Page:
“The reserve for furniture, fixtures and equipment is 3% of revenue and, in 2019, revenues are [forecast] at US$78 million,” Takoushian says. “We have reserves set up — a triple net master lease [for The Queen Mary, Long Beach] that insulates the investors. [Master lease rent] payment to investors is after payment to the furniture, fittings and equipment reserve so it doesn’t take away from distributions.”

Takoushian says the Queen Mary is a popular place for weddings, and visitors touring the ship have to pay an entrance fee. “This asset is the No 1 tourist destination in Long Beach, generating significant revenue and sales tax for the local authorities. Visitors go to Long Beach for the Queen Mary.”

The Queen Mary’s occupancy rate for this year is likely to be 77.5%, according to the prospectus, and its average daily rate (ADR) and revenue per available room (RevPAR) are likely to be US$160.60 and US$124.45 respectively, higher than EHT’s overall portfolio.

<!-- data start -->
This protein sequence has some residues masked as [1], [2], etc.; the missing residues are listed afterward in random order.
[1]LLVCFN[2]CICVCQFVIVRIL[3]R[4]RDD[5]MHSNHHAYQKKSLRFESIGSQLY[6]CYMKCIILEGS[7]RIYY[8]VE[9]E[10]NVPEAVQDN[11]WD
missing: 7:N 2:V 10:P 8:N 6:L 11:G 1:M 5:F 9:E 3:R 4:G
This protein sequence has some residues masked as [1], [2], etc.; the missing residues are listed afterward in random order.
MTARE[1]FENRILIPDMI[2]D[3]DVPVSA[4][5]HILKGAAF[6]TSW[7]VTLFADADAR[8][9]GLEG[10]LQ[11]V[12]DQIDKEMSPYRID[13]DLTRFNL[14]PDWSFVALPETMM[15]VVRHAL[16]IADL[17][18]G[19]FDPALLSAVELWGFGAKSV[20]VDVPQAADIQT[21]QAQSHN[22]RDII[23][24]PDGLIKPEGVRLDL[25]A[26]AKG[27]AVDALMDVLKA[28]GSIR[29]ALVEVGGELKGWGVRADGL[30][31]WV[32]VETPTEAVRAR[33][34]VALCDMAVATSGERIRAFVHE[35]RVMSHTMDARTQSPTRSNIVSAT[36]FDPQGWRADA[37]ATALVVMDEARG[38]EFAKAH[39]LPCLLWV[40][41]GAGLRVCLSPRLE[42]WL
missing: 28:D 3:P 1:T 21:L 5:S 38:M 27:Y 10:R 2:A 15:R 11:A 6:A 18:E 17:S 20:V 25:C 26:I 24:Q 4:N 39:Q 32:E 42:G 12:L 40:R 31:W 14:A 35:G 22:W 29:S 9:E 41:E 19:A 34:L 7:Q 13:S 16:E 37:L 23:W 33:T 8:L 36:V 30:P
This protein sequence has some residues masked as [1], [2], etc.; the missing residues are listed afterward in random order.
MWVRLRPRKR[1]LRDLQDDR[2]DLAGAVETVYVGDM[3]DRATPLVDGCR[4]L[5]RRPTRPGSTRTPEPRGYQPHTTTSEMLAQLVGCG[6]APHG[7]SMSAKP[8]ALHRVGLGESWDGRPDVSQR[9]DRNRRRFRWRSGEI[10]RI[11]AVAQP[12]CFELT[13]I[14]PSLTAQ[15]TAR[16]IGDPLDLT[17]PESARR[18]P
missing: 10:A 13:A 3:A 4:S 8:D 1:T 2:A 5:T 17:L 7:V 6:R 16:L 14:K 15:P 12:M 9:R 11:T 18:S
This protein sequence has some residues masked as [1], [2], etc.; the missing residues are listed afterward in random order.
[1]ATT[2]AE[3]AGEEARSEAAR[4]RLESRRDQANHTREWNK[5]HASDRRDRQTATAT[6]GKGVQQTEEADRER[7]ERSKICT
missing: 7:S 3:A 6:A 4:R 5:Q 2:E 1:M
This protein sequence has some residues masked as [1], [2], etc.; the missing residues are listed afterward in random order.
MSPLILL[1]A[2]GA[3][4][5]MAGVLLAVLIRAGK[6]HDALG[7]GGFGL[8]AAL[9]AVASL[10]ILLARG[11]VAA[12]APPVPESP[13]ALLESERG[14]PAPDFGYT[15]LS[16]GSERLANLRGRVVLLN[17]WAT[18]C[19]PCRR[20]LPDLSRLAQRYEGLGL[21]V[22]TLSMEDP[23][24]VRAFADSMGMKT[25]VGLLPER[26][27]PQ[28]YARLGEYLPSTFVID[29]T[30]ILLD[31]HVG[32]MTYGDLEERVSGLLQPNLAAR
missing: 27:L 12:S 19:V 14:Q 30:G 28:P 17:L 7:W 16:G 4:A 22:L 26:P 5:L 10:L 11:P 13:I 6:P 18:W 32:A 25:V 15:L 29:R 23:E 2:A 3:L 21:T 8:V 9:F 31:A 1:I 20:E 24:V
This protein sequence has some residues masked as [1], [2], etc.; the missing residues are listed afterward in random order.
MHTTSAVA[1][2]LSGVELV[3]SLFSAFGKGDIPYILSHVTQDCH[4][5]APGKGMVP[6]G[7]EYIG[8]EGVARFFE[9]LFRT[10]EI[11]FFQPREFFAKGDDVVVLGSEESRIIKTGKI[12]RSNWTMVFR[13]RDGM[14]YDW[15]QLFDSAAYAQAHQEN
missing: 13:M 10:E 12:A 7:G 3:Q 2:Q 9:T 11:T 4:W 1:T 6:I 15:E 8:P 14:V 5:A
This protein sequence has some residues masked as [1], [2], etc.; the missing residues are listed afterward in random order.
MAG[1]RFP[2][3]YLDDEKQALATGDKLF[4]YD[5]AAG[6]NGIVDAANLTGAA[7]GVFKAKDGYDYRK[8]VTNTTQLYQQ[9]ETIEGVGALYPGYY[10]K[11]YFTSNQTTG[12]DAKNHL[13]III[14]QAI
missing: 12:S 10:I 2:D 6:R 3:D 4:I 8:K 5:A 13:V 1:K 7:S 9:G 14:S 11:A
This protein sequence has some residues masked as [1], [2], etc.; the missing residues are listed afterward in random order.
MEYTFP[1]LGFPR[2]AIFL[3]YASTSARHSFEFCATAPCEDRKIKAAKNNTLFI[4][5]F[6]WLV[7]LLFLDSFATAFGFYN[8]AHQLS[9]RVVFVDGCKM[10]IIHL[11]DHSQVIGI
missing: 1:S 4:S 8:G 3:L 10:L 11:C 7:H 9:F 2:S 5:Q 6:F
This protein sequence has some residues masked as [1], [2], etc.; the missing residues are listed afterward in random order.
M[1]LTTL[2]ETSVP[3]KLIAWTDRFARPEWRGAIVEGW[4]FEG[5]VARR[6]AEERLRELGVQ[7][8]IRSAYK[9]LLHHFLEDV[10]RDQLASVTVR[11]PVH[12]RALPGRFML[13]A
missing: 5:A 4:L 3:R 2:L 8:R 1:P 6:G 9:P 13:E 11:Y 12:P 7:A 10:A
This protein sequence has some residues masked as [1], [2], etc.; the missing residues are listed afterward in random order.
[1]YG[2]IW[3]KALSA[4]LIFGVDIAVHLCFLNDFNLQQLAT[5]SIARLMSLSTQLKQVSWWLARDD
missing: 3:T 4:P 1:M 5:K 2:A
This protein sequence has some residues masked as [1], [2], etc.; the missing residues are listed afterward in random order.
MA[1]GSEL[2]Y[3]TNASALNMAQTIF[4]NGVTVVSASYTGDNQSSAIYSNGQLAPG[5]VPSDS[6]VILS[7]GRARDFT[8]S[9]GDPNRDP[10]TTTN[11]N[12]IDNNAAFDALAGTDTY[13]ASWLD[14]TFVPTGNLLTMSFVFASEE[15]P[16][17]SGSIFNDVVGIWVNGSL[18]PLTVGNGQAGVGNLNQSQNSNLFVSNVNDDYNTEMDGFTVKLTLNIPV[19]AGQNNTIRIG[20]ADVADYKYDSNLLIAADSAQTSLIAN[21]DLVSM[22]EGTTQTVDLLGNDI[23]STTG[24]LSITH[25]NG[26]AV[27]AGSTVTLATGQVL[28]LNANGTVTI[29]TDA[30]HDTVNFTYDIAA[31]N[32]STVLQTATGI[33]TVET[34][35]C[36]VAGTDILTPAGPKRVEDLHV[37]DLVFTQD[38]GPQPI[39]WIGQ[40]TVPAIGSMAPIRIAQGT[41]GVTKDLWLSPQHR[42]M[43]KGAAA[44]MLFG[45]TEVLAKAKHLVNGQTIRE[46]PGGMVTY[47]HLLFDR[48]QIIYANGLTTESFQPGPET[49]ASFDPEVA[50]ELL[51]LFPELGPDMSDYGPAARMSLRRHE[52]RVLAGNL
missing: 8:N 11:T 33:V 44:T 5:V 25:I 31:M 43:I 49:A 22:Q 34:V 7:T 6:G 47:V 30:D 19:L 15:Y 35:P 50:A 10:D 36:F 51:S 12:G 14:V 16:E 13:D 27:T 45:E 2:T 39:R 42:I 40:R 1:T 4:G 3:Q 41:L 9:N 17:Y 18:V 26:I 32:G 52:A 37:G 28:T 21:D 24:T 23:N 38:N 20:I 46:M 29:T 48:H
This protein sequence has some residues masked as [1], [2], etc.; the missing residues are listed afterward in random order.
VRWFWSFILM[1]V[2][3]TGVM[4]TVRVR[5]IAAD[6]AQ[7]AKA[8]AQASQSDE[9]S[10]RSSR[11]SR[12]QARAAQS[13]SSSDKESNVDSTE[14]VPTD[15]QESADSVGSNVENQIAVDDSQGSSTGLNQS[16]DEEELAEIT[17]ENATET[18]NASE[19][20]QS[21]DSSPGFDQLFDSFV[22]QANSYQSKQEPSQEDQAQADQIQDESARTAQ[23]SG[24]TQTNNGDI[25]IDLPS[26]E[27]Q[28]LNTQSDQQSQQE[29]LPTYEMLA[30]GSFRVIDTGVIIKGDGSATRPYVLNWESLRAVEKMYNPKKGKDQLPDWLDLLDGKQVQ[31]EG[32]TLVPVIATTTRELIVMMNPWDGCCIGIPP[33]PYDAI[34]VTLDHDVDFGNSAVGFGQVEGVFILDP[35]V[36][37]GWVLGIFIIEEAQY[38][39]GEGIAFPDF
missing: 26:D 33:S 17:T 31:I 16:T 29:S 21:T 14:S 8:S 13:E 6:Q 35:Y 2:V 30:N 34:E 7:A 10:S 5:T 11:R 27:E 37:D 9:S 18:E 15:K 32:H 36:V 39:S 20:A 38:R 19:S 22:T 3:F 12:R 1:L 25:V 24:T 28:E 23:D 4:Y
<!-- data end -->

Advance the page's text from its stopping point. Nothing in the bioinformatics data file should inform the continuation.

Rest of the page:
The portfolio’s occupancy rate for the forecast period of May 1 to Dec 31, 2019 is 78.5%, with ADR of US$137.30 and RevPAR of US$107.70. As a comparison, ARA US Hospitality Trust’s occupancy rate for the forecast period of May 1 to Dec 31, 2019 is 78.8%, with ADR of US$129 and RevPAR of US$101.

Unknown sponsor and manager, familiar cornerstones